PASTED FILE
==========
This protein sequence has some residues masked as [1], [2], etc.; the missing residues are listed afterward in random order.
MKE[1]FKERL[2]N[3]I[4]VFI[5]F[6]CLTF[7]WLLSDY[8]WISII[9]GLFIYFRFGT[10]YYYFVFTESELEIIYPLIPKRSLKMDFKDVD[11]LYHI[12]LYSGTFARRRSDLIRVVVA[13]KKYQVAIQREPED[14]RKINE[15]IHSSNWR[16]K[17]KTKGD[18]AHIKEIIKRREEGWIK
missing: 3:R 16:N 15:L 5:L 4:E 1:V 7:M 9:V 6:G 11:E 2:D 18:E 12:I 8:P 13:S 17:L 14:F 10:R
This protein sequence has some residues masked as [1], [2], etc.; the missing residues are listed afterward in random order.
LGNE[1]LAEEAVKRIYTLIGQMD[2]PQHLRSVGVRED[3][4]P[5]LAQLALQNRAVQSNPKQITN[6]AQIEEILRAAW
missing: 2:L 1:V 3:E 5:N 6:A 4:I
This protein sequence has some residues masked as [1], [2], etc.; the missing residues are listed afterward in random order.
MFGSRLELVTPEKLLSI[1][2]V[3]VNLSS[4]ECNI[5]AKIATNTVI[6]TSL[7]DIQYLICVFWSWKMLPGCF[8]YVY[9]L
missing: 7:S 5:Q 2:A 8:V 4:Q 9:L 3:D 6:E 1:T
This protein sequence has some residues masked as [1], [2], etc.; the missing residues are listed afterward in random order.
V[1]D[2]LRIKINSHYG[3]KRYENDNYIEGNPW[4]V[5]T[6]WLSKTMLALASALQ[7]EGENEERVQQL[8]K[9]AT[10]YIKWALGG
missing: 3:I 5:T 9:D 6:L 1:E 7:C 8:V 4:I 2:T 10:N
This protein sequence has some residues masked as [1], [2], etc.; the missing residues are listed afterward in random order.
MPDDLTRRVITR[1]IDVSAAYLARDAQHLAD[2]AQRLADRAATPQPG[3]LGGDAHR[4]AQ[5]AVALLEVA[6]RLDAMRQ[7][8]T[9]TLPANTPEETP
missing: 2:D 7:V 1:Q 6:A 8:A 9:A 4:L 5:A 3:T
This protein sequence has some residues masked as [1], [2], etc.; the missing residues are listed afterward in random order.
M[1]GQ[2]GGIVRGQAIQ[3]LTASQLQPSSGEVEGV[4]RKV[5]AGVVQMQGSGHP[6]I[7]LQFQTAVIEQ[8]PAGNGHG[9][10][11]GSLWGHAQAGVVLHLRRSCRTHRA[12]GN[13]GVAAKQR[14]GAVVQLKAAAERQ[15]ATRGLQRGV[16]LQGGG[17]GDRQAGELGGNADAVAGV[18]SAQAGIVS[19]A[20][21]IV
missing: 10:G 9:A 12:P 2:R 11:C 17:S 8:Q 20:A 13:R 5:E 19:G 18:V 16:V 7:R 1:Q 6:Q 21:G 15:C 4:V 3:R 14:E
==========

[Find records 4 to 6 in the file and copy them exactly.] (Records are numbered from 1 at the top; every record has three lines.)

This protein sequence has some residues masked as [1], [2], etc.; the missing residues are listed afterward in random order.
V[1]D[2]LRIKINSHYG[3]KRYENDNYIEGNPW[4]V[5]T[6]WLSKTMLALASALQ[7]EGENEERVQQL[8]K[9]AT[10]YIKWALGG
missing: 3:I 5:T 9:D 6:L 1:E 7:C 8:V 4:I 2:T 10:N
This protein sequence has some residues masked as [1], [2], etc.; the missing residues are listed afterward in random order.
MPDDLTRRVITR[1]IDVSAAYLARDAQHLAD[2]AQRLADRAATPQPG[3]LGGDAHR[4]AQ[5]AVALLEVA[6]RLDAMRQ[7][8]T[9]TLPANTPEETP
missing: 2:D 7:V 1:Q 6:A 8:A 9:A 4:L 5:A 3:T
This protein sequence has some residues masked as [1], [2], etc.; the missing residues are listed afterward in random order.
M[1]GQ[2]GGIVRGQAIQ[3]LTASQLQPSSGEVEGV[4]RKV[5]AGVVQMQGSGHP[6]I[7]LQFQTAVIEQ[8]PAGNGHG[9][10][11]GSLWGHAQAGVVLHLRRSCRTHRA[12]GN[13]GVAAKQR[14]GAVVQLKAAAERQ[15]ATRGLQRGV[16]LQGGG[17]GDRQAGELGGNADAVAGV[18]SAQAGIVS[19]A[20][21]IV
missing: 10:G 9:A 12:P 2:R 11:C 17:S 8:Q 20:A 13:R 5:E 19:G 18:V 16:V 7:R 1:Q 6:Q 21:G 15:C 4:V 3:R 14:E